Pain recognition in reptiles and investigation of associated behavioural signs

Hayley Ayers
June 2016

Background:There is minimal research into reptile pain management and analgesic protocols, and current opinions surrounding this topic are outdated; the last significant study was carried out by Read in 2004. The aim of this current study was to consider the current ideas and highlight any advancements in reptile analgesia.Objective:To investigate current ideas within analgesia in reptiles, with focus on the creation of a behavioural ethogram for clinical reference.Methods:A survey was created using an online platform and distributed to experts in the field of reptile pain management (veterinarians and veterinary nurses) as well as experienced animal carers (herpetoculturists and pet owners).Results:A chi-square test revealed no statistical significance in behavioural signs recognised between veterinary professionals and animal carers. Continuity existed between the behavioural signs recognised by both expert groups.Conclusion:A lack of confidence was identified when assessing pain in reptiles. The top three behavioural signs of pain in the three subgroups were statistically agreed on across both groups of expert individuals, indicating a good basis for a behavioural ethogram.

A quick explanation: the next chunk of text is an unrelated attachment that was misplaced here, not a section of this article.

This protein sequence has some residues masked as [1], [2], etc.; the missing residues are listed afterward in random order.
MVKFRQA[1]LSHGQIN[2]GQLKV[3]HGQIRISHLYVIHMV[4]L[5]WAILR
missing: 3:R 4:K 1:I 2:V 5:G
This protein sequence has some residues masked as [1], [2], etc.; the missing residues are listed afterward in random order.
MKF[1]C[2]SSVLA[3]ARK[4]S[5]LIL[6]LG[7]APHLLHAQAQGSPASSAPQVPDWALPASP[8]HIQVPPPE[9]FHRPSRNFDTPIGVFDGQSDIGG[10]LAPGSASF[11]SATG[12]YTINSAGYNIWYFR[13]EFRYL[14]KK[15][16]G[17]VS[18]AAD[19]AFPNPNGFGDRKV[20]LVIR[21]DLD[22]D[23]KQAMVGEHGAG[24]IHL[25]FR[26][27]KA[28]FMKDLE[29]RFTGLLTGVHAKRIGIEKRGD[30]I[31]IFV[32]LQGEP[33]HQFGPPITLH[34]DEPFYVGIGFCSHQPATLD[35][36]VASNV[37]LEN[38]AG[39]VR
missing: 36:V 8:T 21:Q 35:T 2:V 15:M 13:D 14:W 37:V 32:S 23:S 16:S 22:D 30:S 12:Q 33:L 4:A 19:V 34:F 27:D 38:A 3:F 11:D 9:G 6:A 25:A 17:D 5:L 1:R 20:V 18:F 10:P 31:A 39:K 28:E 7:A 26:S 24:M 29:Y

Pain recognition in reptiles and investigation of associated behavioural signs
Pain recognition in reptiles and investigation of associated behavioural signs

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